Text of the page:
I don't know. Maybe it is. But I just can't. Perhaps this makes me a bleeding-heart liberal heretic; I choose to believe that it just makes sense. I don't want to serve any god which makes me go against my soul, against the very marrow of my bones. Furthermore, I suspect you don't, either.
The whole "gay question" often makes me think of what is perhaps the defining passage of Huckleberry Finn, a passage which is almost universally applauded and championed by readers and English teachers alike (yes, including those at Harding). I can't detail the events leading up to the passage, mainly because I don't remember them. But the crux of it is this: Huck is in trouble, and he reckons that his quandary is God's punishment for his sins, which include among them helping Jim, a black man and former slave--his friend--out of slavery. (I believe it is absolutely worth noting that, not that long ago, the Bible was widely used to justify racism and slavery).
Huck wrestles with his conscience, and even writes a letter to Jim's former owner which would sell him out. In his mind, he has two options: turn in Jim and be clean with God, or obey his soul and help his friend--and probably go to hell. Here are his thoughts after he writes the letter:
I felt good and all washed clean of sin for the first time I had ever felt so in my life, and I knowed I could pray now. But I didn't do it straight off, but laid the paper down and set there thinking - thinking how good it was all this happened so, and how near I come to being lost and going to hell. And went on thinking. And got to thinking over our trip down the river; and I see Jim before me all the time: in the day and in the night-time, sometimes moonlight, sometimes storms, and we a-floating along, talking and singing and laughing. But somehow I couldn't seem to strike no places to harden me against him, but only the other kind. I'd see him standing my watch on top of his'n, 'stead of calling me, so I could go on sleeping; and see him how glad he was when I come back out of the fog; and when I come to him again in the swamp, up there where the feud was; and suchlike times; and would always call me honey, and pet me, and do everything he could think of for me, and how good he always was; and at last I struck the time I saved him by telling the men we had smallpox aboard, and he was so grateful, and said I was the best friend old Jim ever had in the world, and the only one he's got now; and then I happened to look around and see that paper.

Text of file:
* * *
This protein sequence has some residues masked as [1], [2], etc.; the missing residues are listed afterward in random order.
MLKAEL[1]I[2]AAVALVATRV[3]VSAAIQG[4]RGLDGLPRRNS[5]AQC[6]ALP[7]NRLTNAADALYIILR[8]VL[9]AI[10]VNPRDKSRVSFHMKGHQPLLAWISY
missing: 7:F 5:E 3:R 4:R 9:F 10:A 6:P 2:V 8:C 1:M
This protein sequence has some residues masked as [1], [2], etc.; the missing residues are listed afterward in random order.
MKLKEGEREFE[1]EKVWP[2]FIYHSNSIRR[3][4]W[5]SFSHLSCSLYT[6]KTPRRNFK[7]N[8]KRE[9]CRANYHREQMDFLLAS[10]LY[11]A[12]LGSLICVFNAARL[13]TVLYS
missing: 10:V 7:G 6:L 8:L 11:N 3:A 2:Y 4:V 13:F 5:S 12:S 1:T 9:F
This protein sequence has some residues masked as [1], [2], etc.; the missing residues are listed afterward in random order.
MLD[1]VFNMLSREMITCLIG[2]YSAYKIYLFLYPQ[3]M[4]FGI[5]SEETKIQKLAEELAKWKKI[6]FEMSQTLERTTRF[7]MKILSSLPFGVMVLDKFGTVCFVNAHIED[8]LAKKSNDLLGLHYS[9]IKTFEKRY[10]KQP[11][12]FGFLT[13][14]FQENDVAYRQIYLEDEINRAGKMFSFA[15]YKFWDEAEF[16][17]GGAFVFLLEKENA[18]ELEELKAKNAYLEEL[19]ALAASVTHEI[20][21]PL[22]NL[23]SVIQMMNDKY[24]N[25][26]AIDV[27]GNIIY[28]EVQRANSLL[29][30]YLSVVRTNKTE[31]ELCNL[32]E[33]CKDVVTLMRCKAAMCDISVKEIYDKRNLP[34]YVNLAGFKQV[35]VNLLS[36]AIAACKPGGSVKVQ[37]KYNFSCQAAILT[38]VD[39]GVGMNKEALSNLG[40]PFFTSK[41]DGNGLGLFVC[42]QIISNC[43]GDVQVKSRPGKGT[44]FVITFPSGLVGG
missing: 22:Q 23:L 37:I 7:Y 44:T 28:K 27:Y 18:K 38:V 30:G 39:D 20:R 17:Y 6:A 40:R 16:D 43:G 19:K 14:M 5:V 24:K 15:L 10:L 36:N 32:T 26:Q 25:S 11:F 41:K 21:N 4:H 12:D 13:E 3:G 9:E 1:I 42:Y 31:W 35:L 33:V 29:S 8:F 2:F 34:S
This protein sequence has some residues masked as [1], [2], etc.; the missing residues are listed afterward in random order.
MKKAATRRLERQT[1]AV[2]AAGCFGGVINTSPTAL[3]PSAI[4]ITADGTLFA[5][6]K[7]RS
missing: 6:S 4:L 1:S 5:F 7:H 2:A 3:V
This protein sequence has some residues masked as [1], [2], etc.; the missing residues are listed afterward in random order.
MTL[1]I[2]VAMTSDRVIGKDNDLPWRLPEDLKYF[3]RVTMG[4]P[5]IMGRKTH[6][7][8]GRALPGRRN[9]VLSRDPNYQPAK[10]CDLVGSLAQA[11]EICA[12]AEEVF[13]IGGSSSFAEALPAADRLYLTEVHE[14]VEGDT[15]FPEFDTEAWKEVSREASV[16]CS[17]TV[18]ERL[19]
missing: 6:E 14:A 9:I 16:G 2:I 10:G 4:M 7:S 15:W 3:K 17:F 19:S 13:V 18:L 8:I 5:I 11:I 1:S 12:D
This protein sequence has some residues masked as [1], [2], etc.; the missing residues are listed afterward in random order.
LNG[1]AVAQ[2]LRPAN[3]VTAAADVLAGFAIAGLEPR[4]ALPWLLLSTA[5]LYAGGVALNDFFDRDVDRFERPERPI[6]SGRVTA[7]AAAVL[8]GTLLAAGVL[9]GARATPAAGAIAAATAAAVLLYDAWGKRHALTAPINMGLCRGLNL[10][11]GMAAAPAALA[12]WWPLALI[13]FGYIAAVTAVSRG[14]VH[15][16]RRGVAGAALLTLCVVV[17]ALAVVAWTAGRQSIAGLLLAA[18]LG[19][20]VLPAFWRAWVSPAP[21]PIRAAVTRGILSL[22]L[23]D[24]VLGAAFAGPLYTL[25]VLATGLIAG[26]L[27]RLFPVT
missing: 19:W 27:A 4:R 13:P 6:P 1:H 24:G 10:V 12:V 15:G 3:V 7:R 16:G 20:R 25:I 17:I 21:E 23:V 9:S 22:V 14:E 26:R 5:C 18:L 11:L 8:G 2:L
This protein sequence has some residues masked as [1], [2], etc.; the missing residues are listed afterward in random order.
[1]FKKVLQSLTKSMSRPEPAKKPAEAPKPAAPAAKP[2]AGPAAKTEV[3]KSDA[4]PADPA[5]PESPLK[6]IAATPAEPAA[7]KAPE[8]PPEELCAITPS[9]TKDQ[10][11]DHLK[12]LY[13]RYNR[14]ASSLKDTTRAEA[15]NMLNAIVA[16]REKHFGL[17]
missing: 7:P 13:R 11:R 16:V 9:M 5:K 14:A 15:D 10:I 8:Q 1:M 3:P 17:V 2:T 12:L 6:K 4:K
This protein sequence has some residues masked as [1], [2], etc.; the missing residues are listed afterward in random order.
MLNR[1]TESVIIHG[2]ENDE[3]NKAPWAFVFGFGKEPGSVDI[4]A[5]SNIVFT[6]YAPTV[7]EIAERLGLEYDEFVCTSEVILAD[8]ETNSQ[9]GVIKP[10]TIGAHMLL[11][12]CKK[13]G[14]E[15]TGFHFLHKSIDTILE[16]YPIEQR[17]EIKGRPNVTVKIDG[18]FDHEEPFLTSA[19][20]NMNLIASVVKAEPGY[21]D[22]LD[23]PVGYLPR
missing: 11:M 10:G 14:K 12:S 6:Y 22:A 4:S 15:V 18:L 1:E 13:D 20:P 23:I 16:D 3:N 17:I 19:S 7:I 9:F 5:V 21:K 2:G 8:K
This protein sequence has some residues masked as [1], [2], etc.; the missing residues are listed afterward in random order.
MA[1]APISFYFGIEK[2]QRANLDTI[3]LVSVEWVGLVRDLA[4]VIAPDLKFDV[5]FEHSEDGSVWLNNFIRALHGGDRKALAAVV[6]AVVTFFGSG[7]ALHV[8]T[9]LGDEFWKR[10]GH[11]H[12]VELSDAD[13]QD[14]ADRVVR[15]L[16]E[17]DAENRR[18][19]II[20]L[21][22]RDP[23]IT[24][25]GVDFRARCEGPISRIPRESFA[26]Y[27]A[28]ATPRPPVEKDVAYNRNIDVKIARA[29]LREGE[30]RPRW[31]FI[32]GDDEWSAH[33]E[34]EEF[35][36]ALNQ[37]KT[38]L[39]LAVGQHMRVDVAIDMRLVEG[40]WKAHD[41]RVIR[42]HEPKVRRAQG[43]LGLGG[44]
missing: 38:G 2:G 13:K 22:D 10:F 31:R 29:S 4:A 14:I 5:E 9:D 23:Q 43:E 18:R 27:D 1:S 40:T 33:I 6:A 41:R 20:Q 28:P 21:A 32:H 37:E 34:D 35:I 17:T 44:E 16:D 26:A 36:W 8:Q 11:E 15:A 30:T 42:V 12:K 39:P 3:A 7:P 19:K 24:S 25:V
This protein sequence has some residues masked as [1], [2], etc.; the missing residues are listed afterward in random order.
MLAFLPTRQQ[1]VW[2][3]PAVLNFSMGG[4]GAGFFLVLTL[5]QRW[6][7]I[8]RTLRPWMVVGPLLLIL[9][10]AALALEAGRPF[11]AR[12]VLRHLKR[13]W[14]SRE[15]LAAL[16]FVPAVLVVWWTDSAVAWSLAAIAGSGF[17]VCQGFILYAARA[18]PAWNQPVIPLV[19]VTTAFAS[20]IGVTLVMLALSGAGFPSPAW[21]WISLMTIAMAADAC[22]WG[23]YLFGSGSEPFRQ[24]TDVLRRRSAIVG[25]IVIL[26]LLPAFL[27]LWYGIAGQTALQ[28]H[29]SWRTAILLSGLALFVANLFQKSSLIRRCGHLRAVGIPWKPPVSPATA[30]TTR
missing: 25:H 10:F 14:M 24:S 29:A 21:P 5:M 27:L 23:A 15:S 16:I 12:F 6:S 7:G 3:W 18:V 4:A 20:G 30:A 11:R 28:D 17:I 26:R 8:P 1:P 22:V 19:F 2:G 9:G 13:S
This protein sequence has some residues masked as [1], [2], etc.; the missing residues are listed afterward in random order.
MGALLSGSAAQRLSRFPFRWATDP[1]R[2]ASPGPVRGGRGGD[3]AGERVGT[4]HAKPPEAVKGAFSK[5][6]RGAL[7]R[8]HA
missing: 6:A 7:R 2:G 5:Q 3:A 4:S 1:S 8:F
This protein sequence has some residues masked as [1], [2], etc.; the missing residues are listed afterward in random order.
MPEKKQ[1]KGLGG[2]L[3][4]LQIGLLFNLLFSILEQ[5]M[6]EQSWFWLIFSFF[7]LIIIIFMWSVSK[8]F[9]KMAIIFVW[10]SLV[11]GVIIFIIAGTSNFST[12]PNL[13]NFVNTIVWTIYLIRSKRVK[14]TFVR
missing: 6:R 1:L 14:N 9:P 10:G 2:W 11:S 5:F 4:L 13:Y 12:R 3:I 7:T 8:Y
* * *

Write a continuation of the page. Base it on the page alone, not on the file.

It was a close place. I took it up, and held it in my hand. I was a-trembling, because I'd got to decide, forever, betwixt two things, and I knowed it. I studied a minute, sort of holding my breath, and then says to myself:"All right, then, I'll go to hell" - and tore it up.
Good Lord, that's beautiful.
I know many people who read this will disagree with me. I expect it, and encourage it, even. I know many will wonder at my audacity. If that's you, I suppose we are at an impasse, because neither one of us is going to change the other's mind. Perhaps it's audacious and sinful to post this to begin with. Perhaps I'm just tired of Christian morality, at least in climate of the Bible belt, being almost entirely relegated to the margins of society--i.e., people who are gay and women who get abortions.
Please know that I am not trying to make myself higher than God, or encourage revolt against Scripture. Or maybe I am....I don't really know. I guess I'm just trying to be honest, and trusting that there is grace enough to do so. Because one thing's for sure: this issue will never go away, and we might as well stop wishing that it will. I pray that we can re-imagine the role of gays in God's kingdom in a way that is vital and real, and absent of facades that slowly, slowly rot the soul.
I pray that you, dear reader, will do the same.